Antigua and Barbuda Government to auction ‘abandoned’ superyacht


Alfa Nero, courtesy of Merjin der Waard, SuperYachtTimes.

The Antigua and Barbuda Government plans to auction superyacht Alfa Nero after it was “abandoned” in Falmouth Harbour, Antigua in February last year. The 82m (269ft) Oceanco yacht has previously been linked with criminal investigations and Russian oligarchs.

Ambassador Lionel Hurst, chief of staff to the Office of the Prime Minister, Antigua and Barbuda Government told Superyacht Investor that the owner has yet to collect the yacht.

“Alfa Nero has been in the harbour for over a year,” he said. “In situations like this, we issue a statement in the media requesting the owner to come and collect the vessel within 10 days. But the owner is yet to respond.”

The government note in the local media said: “If the owner fails to claim the vessel within that [10-day] time period, the Government of Antigua and Barbuda, having declared the vessel a hazard to shipping and to the harbour where it is moored, will sell it to the highest bidder.”

If no owner claims the vessel, the sale could net the Antigua and Barbuda Government millions of dollars. According to the SuperYachtTimes, Alfa Nero’s asking price was €115m ($122.6m) when the vessel was last sold in 2011 (pictured).

Alfa Nero is allegedly owned by sanctioned Russian oligarch, Andrey Guryev and was arrested and searched in August 2022. Both the yacht and Guryev are on sanctions lists issued by the US, EU and the UK.  The former head of fertiliser producer PhosAgro, Guryev, is thought to be worth $11.4bn, according to the Bloomberg Billionaires Index.

However according to ambassador Hurst, even after the search by Antiguan authorities, the ultimate beneficial owner remains unknown. “We don’t know who the owner is. All we know is that it is a registered company, but we can’t definitively confirm who the individual owner is. This is why the vessel has remained in the harbour for all this time,” he said. He also claimed the FBI was not involved in the search.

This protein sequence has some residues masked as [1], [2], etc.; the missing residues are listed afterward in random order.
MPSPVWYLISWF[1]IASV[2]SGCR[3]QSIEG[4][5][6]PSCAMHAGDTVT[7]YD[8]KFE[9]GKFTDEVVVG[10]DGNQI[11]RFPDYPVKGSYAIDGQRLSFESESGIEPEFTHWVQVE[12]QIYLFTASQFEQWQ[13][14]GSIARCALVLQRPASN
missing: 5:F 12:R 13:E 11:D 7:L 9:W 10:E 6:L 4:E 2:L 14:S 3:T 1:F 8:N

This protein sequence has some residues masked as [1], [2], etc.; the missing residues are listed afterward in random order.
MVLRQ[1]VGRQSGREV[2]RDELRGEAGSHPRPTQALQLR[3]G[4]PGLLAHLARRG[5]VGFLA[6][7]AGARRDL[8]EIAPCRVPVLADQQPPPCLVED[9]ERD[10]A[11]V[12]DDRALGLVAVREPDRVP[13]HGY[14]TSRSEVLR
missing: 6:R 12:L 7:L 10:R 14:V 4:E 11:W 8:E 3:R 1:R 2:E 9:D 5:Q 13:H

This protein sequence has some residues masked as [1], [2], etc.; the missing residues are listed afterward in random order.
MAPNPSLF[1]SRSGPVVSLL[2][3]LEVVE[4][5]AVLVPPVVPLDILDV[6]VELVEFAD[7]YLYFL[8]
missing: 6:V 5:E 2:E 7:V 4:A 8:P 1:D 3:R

The yacht has not moved from Falmouth Harbour since February 2022 and is now deemed a risk by the government. “It is still in an area where it could cause damage to the harbour and other ships,” said Hurst. “It’s not necessarily blocking the waterways now, but it is in a position where if it sinks in a storm, there would be a serious problem.”

Hurst confirmed if the vessel is sold, the Government of Antigua and Barbuda would keep the proceeds of the sale. “This is after all the creditors have been paid off. You have to remember it has received fuel and water for over a year and the owner hasn’t paid a thing.” The yacht’s exact total outstanding bill is currently undisclosed.

The ambassador added that he could not confirm the exact date of the auction, as the government might extend the length of the response period beyond the 10 days in hope that the owner comes forward to move the vessel.

But at the end of the day, we just want it out of the harbour,” said Hurst. “As it stands the owner hasn’t made a claim, so we will proceed with the auction in the coming weeks.”

Image: Courtesy of, courtesy of Merijn de Waard, SuperYachtTimes